Linguist Patrizia De Bernardo Stempel falls in the latter group, suggests the meaning "the tall ones". In the 1st century BC, Julius Caesar reported that the people known to the Romans as Gauls called themselves Celts, which suggests that if the name Keltoi was bestowed by the Greeks, it had been adopted to some extent as a collective name by the tribes of Gaul; the geographer Strabo, writing about Gaul towards the end of the first century BC, refers to the "race, now called both Gallic and Galatic," though he uses the term Celtica as a synonym for Gaul, separated from Iberia by the Pyrenees. Yet he reports Celtic peoples in Iberia, uses the ethnic names Celtiberi and Celtici for peoples there, as distinct from Lusitani and Iberi. Pliny the Elder cited the use of Celtici in Lusitania as a tribal surname, which epigraphic findings have confirmed. Latin Gallus might stem from a Celtic ethnic or tribal name perhaps one borrowed into Latin during the Celtic expansions into Italy during the early fifth century BC.
Its root may be the Proto-Celtic *galno, meaning "power, strength", hence Old Irish gal "boldness, ferocity" and Welsh gallu "to be able, power". The tribal names of Gallaeci and the Greek Γαλάται most have the same origin; the suffix -atai might be an Ancient Greek inflection. Classical writers did not apply the terms Κελτοί or Celtae to the inhabitants of Britain or Ireland, which has led to some scholars preferring not to use the term for the Iron Age inhabitants of those islands. Celt is a modern English word, first attested in 1707, in the writing of Edward Lhuyd, whose work, along with that of other late 17th-century scholars, brought academic attention to the languages and history of the early Celtic inhabitants of Great Britain; the English form Gaul (first recorded in the 17th cent
A moat is a deep, broad ditch, either dry or filled with water, dug and surrounds a castle, building or town to provide it with a preliminary line of defence. In some places moats evolved into more extensive water defences, including natural or artificial lakes and sluices. In older fortifications, such as hillforts, they are referred to as ditches, although the function is similar. In periods, moats or water defences may be ornamental, they could act as a sewer. Some of the earliest evidence of moats has been uncovered around ancient Egyptian castles. One example is at a castle excavated in Nubia. Other evidence of ancient moats is found in the ruins of Babylon, in reliefs from ancient Egypt and other cultures in the region. Evidence of early moats around settlements has been discovered in many archaeological sites throughout Southeast Asia, including Noen U-Loke, Ban Non Khrua Chut, Ban Makham Thae and Ban Non Wat; the use of the moats could have been either for agriculture purposes. Moats were excavated around castles and other fortifications as part of the defensive system as an obstacle outside the walls.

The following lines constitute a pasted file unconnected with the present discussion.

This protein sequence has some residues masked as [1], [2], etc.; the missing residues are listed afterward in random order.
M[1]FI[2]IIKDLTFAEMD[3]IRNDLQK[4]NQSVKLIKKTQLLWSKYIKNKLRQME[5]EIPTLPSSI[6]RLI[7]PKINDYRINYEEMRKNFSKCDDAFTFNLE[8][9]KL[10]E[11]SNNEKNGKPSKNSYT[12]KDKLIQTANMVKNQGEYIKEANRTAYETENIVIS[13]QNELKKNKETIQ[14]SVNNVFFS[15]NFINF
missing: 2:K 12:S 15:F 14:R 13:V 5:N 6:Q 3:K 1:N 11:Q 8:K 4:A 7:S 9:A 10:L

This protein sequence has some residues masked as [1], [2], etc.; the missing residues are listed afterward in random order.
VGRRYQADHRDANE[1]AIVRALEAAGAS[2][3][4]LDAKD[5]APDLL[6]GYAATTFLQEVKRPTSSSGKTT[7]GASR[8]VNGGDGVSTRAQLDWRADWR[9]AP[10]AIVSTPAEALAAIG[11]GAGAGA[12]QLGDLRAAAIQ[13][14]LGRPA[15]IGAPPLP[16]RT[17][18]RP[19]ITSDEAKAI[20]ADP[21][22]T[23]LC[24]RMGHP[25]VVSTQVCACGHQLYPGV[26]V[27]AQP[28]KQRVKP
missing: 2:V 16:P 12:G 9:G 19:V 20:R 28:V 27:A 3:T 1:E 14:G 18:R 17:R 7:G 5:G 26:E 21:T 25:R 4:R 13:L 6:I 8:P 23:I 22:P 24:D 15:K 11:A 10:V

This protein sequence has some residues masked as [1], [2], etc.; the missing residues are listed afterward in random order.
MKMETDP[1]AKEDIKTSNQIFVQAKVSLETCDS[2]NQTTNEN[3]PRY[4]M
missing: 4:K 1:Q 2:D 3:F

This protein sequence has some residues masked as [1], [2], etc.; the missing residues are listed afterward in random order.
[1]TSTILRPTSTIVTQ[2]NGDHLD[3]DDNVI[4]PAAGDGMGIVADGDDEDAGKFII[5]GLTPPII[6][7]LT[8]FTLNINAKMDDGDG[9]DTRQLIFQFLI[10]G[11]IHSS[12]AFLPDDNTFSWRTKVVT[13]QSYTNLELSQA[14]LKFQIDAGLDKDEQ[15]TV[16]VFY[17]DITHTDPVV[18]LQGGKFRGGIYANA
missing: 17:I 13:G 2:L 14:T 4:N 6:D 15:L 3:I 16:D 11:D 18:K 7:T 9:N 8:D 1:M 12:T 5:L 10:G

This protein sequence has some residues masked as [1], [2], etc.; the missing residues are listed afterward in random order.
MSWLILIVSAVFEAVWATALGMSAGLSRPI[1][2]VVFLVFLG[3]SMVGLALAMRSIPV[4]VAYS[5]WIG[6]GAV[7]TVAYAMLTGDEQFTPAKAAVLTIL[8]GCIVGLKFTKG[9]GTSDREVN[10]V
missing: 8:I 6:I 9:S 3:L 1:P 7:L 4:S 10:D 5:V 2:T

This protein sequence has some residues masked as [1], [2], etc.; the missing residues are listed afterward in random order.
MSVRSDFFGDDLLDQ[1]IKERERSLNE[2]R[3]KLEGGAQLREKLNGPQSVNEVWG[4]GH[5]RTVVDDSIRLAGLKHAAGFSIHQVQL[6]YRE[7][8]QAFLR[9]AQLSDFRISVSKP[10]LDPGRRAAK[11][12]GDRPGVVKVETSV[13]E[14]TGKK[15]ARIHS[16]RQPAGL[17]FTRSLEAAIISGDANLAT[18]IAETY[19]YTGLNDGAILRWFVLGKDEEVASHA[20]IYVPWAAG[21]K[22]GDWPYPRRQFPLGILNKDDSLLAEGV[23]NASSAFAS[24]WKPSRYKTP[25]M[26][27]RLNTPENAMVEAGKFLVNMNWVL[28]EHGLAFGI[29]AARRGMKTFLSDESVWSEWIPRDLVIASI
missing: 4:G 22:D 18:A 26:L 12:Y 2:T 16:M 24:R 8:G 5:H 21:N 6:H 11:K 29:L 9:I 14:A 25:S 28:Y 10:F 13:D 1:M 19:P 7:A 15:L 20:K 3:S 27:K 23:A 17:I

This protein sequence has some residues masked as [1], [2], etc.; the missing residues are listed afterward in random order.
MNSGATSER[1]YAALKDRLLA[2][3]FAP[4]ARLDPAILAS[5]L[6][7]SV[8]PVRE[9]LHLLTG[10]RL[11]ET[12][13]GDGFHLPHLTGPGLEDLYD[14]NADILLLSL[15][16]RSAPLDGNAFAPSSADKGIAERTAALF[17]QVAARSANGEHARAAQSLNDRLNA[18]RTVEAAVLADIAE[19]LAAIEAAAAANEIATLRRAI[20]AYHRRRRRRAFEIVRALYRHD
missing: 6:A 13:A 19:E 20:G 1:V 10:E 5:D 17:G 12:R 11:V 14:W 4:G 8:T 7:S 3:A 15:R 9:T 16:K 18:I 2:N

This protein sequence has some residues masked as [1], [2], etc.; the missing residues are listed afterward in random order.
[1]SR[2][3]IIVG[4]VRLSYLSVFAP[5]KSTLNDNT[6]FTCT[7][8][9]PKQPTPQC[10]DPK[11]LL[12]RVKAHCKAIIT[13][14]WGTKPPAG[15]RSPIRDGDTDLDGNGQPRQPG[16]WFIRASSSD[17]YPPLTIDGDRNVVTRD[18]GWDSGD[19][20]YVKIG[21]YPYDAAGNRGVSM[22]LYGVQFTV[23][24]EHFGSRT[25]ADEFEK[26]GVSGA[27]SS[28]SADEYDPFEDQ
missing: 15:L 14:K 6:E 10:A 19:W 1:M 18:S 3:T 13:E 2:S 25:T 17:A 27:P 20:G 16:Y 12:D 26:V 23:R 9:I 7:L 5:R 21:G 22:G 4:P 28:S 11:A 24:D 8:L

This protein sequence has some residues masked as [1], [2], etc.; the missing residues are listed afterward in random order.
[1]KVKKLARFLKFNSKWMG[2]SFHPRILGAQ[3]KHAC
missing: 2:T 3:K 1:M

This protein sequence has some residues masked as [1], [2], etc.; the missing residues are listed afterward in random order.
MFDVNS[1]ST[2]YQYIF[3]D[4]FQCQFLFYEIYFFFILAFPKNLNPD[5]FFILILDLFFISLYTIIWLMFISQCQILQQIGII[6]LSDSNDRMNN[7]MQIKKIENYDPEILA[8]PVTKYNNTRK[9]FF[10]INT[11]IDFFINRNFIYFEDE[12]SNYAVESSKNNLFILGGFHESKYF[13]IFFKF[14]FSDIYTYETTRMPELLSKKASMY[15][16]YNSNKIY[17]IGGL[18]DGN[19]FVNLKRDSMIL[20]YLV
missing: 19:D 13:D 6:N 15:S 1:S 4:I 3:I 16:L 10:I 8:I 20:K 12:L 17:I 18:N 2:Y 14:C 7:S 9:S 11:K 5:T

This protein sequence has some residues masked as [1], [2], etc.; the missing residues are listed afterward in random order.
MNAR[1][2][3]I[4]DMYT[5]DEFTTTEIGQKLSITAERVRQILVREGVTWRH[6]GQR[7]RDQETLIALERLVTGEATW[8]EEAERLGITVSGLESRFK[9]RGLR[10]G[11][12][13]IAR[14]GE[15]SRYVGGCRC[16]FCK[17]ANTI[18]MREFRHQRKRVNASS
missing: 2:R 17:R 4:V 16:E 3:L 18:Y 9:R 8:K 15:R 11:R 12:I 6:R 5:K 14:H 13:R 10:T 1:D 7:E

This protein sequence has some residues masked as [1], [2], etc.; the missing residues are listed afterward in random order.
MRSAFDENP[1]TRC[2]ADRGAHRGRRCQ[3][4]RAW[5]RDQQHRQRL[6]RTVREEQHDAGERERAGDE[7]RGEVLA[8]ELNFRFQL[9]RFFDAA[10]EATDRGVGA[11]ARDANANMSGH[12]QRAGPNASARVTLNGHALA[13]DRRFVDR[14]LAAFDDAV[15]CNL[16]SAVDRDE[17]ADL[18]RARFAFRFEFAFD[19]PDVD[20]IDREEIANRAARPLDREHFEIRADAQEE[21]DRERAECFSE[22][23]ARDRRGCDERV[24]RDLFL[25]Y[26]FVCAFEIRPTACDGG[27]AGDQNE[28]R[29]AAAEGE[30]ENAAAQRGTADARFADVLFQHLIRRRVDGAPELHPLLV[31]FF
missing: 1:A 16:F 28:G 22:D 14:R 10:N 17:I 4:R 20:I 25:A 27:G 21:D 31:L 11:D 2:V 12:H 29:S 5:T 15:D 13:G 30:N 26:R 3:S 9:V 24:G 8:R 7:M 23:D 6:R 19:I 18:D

In suitable locations they might be filled with water. A moat made access to the walls difficult for siege weapons, such as siege towers and battering rams, which needed to be brought up against a wall to be effective. A water-filled moat made the practice of mining, digging tunnels under the castles in order to effect a collapse of the defences difficult as well. Segmented moats have one section filled with water. Dry moats cut across the narrow part of a spur or peninsula are called neck ditches. Moats separating different elements of a castle, such as the inner and outer wards are cross ditches; the word adapted in Middle English from the Old French motte "mound, hillock" and was first applied to the central mound on which a castle was erected, came to be applied to the excavated ring, a "dry moat". The shared derivation implies that the two features were related and constructed at the same time; the term moat is applied to natural formations reminiscent of the artificial structure, to similar modern architectural features.
With the introduction of siege artillery, a new style of fortification emerged in the 16th century using low walls and projecting strong points called bastions, known as the trace italienne. The walls were further protected from infantry attack by wet or dry moats, sometimes in elaborate systems; when this style of fortification was superseded by lines of polygonal forts in the mid-19th century, moats continued to be used for close protection. The Walls of Benin were a combination of ramparts and moats, called Iya, used as a defense of the capital Benin City in present-day Edo State of Nigeria, it was considered the largest man-made structure lengthwise, second only to the Great Wall of China and the largest earthwork in the world. With more recent work by Patrick Darling, it has been established as the largest man-made structure in the world, larger than Sungbo's Eredo in Nigeria, it enclosed 6,500 km2 of community lands. Its length was over 16,000 km of earth boundaries, it was estimated that earliest construction continued into the mid-15th century.